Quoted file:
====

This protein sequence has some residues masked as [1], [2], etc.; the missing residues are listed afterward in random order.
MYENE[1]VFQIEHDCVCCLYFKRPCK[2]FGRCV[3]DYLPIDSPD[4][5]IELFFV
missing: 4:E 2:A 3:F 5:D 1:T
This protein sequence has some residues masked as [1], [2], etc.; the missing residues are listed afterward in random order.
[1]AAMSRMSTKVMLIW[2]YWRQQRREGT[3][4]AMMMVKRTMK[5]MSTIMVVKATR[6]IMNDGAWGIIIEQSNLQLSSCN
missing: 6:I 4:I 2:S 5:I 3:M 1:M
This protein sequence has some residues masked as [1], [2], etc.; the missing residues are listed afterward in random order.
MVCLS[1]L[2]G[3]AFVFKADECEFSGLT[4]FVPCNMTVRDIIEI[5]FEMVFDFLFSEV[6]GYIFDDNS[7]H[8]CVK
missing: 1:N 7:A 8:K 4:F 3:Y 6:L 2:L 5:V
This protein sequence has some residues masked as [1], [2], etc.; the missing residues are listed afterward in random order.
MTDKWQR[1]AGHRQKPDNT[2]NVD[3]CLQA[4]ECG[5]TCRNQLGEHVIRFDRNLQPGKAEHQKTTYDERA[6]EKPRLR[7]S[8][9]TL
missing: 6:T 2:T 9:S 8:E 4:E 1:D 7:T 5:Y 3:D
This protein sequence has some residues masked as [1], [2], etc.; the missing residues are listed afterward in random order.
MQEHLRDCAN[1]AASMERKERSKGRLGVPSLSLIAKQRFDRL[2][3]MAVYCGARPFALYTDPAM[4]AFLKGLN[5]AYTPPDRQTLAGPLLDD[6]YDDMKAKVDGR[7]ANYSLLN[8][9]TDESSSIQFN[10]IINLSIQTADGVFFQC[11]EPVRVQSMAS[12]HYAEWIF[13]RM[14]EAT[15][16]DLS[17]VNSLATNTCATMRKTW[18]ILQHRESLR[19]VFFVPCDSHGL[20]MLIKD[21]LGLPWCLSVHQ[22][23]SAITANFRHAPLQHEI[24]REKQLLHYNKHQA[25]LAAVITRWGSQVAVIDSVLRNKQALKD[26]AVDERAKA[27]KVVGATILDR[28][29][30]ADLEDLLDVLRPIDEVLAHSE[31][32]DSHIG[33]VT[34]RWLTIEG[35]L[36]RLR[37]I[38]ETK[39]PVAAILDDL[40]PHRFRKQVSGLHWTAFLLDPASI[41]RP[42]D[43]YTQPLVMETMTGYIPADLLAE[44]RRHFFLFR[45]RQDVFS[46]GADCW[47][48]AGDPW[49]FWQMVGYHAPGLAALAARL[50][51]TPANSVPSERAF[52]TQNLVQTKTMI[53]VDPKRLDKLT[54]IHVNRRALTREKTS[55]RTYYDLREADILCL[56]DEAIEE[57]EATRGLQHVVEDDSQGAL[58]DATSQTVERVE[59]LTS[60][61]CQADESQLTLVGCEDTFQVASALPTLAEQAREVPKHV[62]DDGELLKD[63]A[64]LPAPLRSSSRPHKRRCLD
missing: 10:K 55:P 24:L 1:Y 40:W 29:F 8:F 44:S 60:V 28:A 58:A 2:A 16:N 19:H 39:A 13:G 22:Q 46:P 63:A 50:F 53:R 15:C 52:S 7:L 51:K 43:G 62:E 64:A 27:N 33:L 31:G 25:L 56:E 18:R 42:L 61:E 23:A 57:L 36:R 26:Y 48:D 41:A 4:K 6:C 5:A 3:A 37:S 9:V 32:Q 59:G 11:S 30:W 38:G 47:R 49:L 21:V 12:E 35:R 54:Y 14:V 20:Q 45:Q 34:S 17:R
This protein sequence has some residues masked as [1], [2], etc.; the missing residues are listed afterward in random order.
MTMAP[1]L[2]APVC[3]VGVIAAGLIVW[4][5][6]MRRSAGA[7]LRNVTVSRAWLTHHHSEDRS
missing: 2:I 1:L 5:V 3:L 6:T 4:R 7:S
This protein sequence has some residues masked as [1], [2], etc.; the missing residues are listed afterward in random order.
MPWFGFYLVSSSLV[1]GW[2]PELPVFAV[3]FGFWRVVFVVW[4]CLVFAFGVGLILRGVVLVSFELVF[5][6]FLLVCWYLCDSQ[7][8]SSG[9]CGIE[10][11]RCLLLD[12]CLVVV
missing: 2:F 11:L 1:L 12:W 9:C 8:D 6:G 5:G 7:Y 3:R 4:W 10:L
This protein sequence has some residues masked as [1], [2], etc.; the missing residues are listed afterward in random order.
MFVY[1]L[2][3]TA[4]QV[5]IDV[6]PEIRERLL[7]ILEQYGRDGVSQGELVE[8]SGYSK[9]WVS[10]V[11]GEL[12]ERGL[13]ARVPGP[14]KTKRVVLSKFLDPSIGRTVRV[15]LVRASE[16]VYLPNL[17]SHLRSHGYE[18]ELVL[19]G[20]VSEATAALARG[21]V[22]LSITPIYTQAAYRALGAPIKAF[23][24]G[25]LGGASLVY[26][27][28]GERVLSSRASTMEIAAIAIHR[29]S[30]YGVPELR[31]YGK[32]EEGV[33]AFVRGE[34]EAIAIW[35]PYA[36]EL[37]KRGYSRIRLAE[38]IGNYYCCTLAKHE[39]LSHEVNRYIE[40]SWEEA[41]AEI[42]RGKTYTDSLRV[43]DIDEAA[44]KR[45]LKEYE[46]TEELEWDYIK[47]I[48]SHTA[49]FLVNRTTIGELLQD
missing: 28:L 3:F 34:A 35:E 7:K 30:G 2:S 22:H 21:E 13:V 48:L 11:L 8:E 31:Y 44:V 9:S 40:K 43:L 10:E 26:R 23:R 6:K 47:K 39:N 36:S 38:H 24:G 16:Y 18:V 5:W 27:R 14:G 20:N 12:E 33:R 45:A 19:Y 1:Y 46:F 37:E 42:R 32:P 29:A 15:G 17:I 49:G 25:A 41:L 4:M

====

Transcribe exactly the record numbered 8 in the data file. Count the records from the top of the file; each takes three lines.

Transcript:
This protein sequence has some residues masked as [1], [2], etc.; the missing residues are listed afterward in random order.
MFVY[1]L[2][3]TA[4]QV[5]IDV[6]PEIRERLL[7]ILEQYGRDGVSQGELVE[8]SGYSK[9]WVS[10]V[11]GEL[12]ERGL[13]ARVPGP[14]KTKRVVLSKFLDPSIGRTVRV[15]LVRASE[16]VYLPNL[17]SHLRSHGYE[18]ELVL[19]G[20]VSEATAALARG[21]V[22]LSITPIYTQAAYRALGAPIKAF[23][24]G[25]LGGASLVY[26][27][28]GERVLSSRASTMEIAAIAIHR[29]S[30]YGVPELR[31]YGK[32]EEGV[33]AFVRGE[34]EAIAIW[35]PYA[36]EL[37]KRGYSRIRLAE[38]IGNYYCCTLAKHE[39]LSHEVNRYIE[40]SWEEA[41]AEI[42]RGKTYTDSLRV[43]DIDEAA[44]KR[45]LKEYE[46]TEELEWDYIK[47]I[48]SHTA[49]FLVNRTTIGELLQD
missing: 28:L 3:F 34:A 35:E 7:K 30:G 2:S 22:H 21:E 13:V 48:L 11:L 8:E 31:Y 44:V 9:S 40:K 43:L 10:E 26:R 23:R 6:K 47:K 39:N 36:S 38:H 24:G 16:Y 18:V 5:W 27:R 14:G 20:N 12:E 33:R 45:A 19:Y 1:Y 46:F 37:E 42:R 32:P 29:A 15:G 17:I 49:G 25:A 41:L 4:M